living room:
1. What is the look you want for this room? How do you want your guests to feel when they enter it? For me, I wanted the environment to be peaceful, and I wanted to be reminded of the beach since that's my happy place. I'm just about the last person on earth to decorate with a seashell lamp. However, I brought the beach to my living room by decorating with color. My furniture is a creamy neutral that reminds me of the sand. I have a lamp and pillows with pops of blue that mirror the water. My walls are painted a pale grey and the rest of the rooms that flow into my living room are all the same color palette.

Beyond de-cluttering the living room, maybe it's time to consider a fresh paint job, new throw pillows or even removing a couple of pieces of furniture to allow for a more open space for people to gather when entertaining.

2. I mentioned here my disdain for cluttered end tables. How many objects are on the tables in your living room? Try removing at least one item. Tim Gunn, from Project Runway, says before you leave your house, remove one accessory or piece of jewelry. That's a great reminder to keep it simple and it can be applied to decorating as well. Many times we put more work into creating an amazing display when actually the pieces you have will stand out more when given the space.

Thanks to all my readers for participating in this series on simplifying our homes. I love hearing from you.

What is the most significant change you are making in simplifying your home?

Simplifying your home thus your life - part 3. master bedroom & bath

In the last two weeks, we have de-cluttered our guest bathroom, pantry and kitchens. Today, we are going to take back our bedrooms and bathrooms. If you are interested in organizing your master closet, you can read this post I wrote a few weeks ago.

One thing to keep in mind as you continue the process of simplifying your home: this is your journey, not someone else's. It is not your job to convince all humans (small children are the exception because they have to do what you say, or at least we wish they would!) living in your household that they need to de-clutter. If you want to share what you're doing with your spouse, then great. They may be enthusiastic and jump right in, helping you toss stuff. But if they aren't, that's okay, too. This is your journey and I can tell you from experience that you set the tone for your home. The influence of what you're doing will rub off and eventually everyone will grab hold to this new way of living. It's because minimalism and detaching from things makes everyone feel good. My husband wasn't a minimalist when I met him, but I can honestly say, he is now. He maintains a capsule wardrobe and carefully considers every purchase he makes.

Remembering the tips that I posted on de-cluttering, let's start with the master bedroom.

master bedroom:
1. Put away any clothes lying on the floor, chairs or dresser. Put books in your nightstand or bookshelf. I don't have chairs or benches in my bedroom because they become clothing and clutter magnets. When you don't have a place to drop something, then you are more likely to hang it up or put it where it belongs. Is there any unnecessary furniture that can be removed?

2. Examine your nightstand. Are only the essentials gracing its surface? Alarm clock, cell phone, and lamp are just about the only necessities for sitting out. If you have the room for your favorite picture of a loved one, so be it. My bedroom is a very private place for me so I don't like to have pictures of other people in it. Let me say this in the most delicate manner I can, it doesn't encourage romance.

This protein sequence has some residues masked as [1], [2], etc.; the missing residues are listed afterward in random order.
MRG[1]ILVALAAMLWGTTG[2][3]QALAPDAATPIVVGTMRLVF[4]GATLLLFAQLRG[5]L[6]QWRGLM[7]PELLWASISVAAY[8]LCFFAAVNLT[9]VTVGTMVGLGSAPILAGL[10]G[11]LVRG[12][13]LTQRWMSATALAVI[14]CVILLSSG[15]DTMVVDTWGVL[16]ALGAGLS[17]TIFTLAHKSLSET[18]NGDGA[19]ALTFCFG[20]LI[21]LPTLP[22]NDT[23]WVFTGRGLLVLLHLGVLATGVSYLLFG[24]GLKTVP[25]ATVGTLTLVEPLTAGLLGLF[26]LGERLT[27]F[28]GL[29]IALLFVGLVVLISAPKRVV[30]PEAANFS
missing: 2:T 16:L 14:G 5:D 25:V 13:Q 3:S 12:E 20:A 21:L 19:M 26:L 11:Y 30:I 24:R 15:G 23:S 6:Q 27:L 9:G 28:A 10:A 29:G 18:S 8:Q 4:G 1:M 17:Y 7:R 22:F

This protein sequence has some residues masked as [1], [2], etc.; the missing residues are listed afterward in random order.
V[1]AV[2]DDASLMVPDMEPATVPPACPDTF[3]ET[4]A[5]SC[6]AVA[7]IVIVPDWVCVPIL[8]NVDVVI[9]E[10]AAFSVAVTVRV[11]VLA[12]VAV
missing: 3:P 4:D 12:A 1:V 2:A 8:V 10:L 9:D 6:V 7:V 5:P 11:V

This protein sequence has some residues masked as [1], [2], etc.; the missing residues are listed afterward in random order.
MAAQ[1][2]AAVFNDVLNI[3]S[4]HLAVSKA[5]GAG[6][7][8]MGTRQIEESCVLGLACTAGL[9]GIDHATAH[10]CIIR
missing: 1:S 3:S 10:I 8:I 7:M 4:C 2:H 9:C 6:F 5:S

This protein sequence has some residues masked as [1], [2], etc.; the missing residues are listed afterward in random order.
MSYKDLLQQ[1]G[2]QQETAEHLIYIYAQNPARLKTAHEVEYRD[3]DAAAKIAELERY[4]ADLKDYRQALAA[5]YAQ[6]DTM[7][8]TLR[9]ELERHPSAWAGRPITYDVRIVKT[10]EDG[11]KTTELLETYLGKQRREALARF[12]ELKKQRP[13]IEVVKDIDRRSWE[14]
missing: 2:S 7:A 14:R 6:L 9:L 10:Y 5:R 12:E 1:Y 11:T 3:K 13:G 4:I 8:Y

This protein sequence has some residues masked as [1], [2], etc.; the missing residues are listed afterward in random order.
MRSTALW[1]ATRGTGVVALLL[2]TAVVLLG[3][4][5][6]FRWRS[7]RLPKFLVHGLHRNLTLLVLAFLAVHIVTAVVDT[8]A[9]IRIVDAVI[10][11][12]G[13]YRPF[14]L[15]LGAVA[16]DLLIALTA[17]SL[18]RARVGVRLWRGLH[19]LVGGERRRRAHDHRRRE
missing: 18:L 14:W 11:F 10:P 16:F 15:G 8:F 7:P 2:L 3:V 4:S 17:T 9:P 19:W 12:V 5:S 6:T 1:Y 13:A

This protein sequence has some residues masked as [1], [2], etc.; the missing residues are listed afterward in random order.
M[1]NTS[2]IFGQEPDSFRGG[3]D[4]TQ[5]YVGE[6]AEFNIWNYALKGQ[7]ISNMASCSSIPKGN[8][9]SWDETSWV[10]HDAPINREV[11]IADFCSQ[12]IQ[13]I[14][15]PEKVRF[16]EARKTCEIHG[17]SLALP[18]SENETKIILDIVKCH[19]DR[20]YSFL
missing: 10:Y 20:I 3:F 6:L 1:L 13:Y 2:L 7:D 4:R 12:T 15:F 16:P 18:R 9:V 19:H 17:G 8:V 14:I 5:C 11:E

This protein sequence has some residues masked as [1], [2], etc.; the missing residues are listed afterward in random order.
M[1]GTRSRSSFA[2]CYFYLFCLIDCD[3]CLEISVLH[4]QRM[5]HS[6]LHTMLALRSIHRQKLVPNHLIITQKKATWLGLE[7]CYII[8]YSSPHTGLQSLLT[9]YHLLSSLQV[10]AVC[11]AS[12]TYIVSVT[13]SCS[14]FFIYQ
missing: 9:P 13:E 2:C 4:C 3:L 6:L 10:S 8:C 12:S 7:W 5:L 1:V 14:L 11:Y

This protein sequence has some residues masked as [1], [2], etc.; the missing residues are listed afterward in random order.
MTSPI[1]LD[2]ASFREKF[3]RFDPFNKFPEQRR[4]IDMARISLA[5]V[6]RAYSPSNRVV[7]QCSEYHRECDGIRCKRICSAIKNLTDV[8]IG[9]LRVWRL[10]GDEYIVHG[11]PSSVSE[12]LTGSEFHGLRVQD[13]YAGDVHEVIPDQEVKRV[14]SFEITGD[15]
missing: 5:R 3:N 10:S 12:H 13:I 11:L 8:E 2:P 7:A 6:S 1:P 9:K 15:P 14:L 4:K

3. Don't let your bedroom become a dumping ground for toys. Right now, we have two huge boxes in our room that will be donated to a local charity after we finish de-cluttering our garage. Those boxes are about to drive me batty and they have some old baby toys in them that my kids keep pulling out. I keep looking at those things realizing what huge eye sores they are and how they are polluting my pristine, peaceful bedroom environment.

master bath:
1. Empty drawers and cabinets and clean them. If you have skincare products that have been opened for more than a year, toss them. Most opened products lose their potency after nine months. That set of hot rollers that you haven't used since the 90s - it's got to go.

2. Nail polish - if you haven't used a particular color in the past year or so, toss it. This is one area that as women, we tend to keep lots of old colors. Pick your favorite neutral, and one color polish for the fall, and one for the spring. Let the rest go.

3. Let's talk products for a minute. As women, we so often purchase a product and then find the next "miracle product" that will ensure an instant face lift without surgery, so we buy that product. All the while, these old skincare, haircare and make up items keep piling up in our drawers. We don't want to throw them out because they are practically brand new, we payed hard earned money for them, and there is still plenty of product left in them. I'm here to tell you that it is okay to dump them. You aren't going to use them, because if you really loved them you would be using them now instead of letting them collect dust and grow bacteria. At some point, you have to admit that it was a waste of money and that you made a mistake. Don't keep punishing yourself for it by allowing it to take up valuable space in your home and become clutter.  Be free! (this goes for all items in your home, especially clothing)

Next week, we are de-cluttering the living room.

What item/s are you evicting from your bedroom or bathroom this week?